This is especially evident in McCullough’s narrative of the four days leading up to the signing of the Declaration of Independence. As calls for the American Colonies’ independence from Great Britain had increased exponentially in the prior months, there were still many Colonists that were loyal to the British Crown, or at least thought that fighting a war to gain independence was futile. On July 1st, 1776, the last such argument was made to the Continental Congress by John Dickinson, who vocally recognized that his standing up against a war on Britain would be the final blow to his already diminished career but thought it necessary, as declaring independence would be “to brave the storm in a skiff made of paper.”*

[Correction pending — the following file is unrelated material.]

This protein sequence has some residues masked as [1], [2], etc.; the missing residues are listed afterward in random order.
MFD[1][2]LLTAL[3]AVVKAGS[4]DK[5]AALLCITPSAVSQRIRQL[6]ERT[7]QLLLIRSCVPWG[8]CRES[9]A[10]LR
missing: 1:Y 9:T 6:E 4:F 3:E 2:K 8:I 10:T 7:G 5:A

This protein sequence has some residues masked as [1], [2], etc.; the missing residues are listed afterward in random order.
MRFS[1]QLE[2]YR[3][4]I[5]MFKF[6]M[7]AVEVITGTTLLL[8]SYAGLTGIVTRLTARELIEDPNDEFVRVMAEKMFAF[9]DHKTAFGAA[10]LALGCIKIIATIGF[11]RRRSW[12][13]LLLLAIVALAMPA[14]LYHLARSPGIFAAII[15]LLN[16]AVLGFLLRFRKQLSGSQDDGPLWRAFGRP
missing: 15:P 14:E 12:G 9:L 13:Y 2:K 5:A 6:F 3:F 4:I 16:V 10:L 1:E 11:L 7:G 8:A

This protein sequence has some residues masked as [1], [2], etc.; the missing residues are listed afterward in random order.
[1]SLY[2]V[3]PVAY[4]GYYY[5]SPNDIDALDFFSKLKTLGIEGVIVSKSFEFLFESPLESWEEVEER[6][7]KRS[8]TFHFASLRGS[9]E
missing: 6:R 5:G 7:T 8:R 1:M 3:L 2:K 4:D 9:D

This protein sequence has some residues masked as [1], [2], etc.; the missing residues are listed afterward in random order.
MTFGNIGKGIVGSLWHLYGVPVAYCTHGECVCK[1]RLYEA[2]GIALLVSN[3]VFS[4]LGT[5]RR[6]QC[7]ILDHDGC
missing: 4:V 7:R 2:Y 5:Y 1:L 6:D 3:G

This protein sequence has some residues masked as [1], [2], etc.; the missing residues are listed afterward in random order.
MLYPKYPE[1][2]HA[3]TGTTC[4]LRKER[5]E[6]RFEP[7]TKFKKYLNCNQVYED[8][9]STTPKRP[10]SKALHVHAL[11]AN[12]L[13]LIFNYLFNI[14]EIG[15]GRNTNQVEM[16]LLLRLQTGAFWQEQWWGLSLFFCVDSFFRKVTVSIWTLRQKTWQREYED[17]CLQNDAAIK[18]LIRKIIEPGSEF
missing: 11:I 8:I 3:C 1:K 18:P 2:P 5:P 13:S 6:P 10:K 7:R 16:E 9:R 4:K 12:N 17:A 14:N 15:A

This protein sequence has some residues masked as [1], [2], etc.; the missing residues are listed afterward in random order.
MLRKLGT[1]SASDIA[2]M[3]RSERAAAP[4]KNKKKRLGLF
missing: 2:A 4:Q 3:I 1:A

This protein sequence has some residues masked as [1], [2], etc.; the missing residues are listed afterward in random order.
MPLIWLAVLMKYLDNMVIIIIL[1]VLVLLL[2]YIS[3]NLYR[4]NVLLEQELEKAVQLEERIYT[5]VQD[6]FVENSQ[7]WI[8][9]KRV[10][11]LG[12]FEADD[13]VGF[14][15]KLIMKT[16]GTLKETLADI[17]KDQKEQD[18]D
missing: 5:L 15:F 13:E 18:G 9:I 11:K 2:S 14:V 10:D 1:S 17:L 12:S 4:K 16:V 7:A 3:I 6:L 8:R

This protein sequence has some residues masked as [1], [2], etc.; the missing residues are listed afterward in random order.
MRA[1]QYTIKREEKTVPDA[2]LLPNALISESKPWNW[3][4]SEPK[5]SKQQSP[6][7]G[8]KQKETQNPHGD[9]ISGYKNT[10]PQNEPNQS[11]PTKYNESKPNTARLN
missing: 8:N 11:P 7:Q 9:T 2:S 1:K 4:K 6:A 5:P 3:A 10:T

Adams was the man who countered this argument. While no transcription of the speech was made, it was a powerful and moving speech, and McCullough counts it as the most important speech Adams would give in his lifetime. Even Thomas Jefferson, who would find himself at political odds with Adams multiple times throughout their lives, wrote that Adams was “not graceful nor elegant, nor remarkably fluent,” but spoke “with a power of thought and expression that moved us from our seats.”**
The congress voted and just narrowly missed unanimously voting to declare independence. After another day of deliberation (and some under-the-table negotiations and deals), on July 2nd, 12 of the 13 colonies voted for independence, and with no representatives from the 13th colony (New York) to cast a nay vote, the deed was done, and in no small part thanks to the leadership of John Adams.